A winter walk in the Marshes

The Waterworks Nature Reserve. Picture: Lea Valley Regional Park Authority

The Waterworks Nature Reserve. Picture: Lea Valley Regional Park Authority - Credit: Lea Valley Regional Park Authority

The Lee Valley is well known for its birdwatching sites, where lucky viewers may catch the glint of a goldeneye or rare members of the heron family, including the elusive bittern.
Although not quite bittern country, I set out for Hackney Marshes and packed the binoculars just in case.
My destination was the WaterWorks nature reserve, though a combination of a poor sense of direction and hunger caused me to take a detour.

Alice Bonifacio, environmental campaigner and nature writer

Alice Bonifacio has been exploring Hackney's outdoor spaces - Credit: Alice Bonifacio

I stopped by the Middlesex Filter Beds, built in 1852 to prevent the devastating spread of cholera. Two years later, physician John Snow famously brought about the closure of the Broad Street water pump in Soho, having established cholera as a waterborne disease.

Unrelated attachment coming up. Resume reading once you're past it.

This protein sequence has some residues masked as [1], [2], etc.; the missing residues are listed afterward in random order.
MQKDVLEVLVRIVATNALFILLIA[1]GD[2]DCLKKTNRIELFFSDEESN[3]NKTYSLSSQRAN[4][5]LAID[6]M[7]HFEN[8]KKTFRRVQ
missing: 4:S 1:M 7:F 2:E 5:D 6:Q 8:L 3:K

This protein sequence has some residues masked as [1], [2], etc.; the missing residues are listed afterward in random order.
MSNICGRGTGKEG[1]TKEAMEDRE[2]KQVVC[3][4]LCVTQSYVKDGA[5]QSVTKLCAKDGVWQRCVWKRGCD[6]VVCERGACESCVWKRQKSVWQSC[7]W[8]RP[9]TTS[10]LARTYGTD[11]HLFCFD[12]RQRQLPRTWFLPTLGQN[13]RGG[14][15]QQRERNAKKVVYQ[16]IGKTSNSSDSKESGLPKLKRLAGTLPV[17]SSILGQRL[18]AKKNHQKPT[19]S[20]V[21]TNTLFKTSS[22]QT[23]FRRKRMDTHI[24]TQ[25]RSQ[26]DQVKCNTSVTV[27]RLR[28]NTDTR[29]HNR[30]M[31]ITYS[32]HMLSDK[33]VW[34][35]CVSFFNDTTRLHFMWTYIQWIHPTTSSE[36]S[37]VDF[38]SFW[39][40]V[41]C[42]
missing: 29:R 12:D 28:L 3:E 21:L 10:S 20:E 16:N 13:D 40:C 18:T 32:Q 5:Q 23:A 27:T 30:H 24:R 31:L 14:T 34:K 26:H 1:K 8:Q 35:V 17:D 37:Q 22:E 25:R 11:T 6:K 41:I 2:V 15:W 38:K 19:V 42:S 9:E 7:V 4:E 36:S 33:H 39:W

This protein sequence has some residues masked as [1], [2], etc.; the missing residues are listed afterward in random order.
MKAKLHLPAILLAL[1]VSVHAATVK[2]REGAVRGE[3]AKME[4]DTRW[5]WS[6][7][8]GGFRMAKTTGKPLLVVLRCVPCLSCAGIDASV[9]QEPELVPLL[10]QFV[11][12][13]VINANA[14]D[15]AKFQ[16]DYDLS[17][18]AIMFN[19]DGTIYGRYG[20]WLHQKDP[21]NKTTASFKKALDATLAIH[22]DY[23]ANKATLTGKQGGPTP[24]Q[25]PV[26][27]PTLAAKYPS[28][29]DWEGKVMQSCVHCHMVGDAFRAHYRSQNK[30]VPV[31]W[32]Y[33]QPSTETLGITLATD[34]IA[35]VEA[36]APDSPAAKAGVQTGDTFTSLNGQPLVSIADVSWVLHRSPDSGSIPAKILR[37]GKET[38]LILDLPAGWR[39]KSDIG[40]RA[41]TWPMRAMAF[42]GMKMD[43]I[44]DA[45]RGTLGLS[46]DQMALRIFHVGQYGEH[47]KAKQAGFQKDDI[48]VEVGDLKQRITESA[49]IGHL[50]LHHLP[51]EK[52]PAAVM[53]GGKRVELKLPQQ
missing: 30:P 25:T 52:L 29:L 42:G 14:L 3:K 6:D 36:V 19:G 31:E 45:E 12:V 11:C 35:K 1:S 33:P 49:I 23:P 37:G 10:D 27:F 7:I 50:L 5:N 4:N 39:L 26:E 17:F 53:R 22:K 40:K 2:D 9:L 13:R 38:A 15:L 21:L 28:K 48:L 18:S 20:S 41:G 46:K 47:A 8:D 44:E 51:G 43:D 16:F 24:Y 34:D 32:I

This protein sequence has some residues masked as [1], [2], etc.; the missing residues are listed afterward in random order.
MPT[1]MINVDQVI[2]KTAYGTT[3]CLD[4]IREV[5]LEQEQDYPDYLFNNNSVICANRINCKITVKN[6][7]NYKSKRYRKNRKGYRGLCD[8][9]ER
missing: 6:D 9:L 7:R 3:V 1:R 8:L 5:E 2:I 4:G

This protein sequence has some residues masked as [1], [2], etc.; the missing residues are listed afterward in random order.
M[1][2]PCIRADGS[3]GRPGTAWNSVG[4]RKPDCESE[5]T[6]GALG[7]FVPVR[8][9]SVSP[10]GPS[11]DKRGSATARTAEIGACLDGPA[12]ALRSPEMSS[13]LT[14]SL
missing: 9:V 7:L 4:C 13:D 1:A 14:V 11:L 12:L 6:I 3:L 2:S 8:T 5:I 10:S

Walking amongst the filter beds where reeds and rushes now reign, I thought of my bittern stealthily hunting for fish.
The old concrete culvert acts as a walkway into nature, punctuated by cast-iron remnants of its industrial past.
A small socially distanced group were gathered on top of the large central wellhead, pulling crackers and wearing Christmas hats. With the vaccine soon to be distributed throughout the country, I wonder how long it will take for us to recover from our own pandemic.
I leant against the wall of the former reservoir to take lunch, keeping an eye out for wintering birds along the water.
Two jays hopped amongst the trees looking for food: their colourful feathers made excellent dancing baubles in the barren branches.


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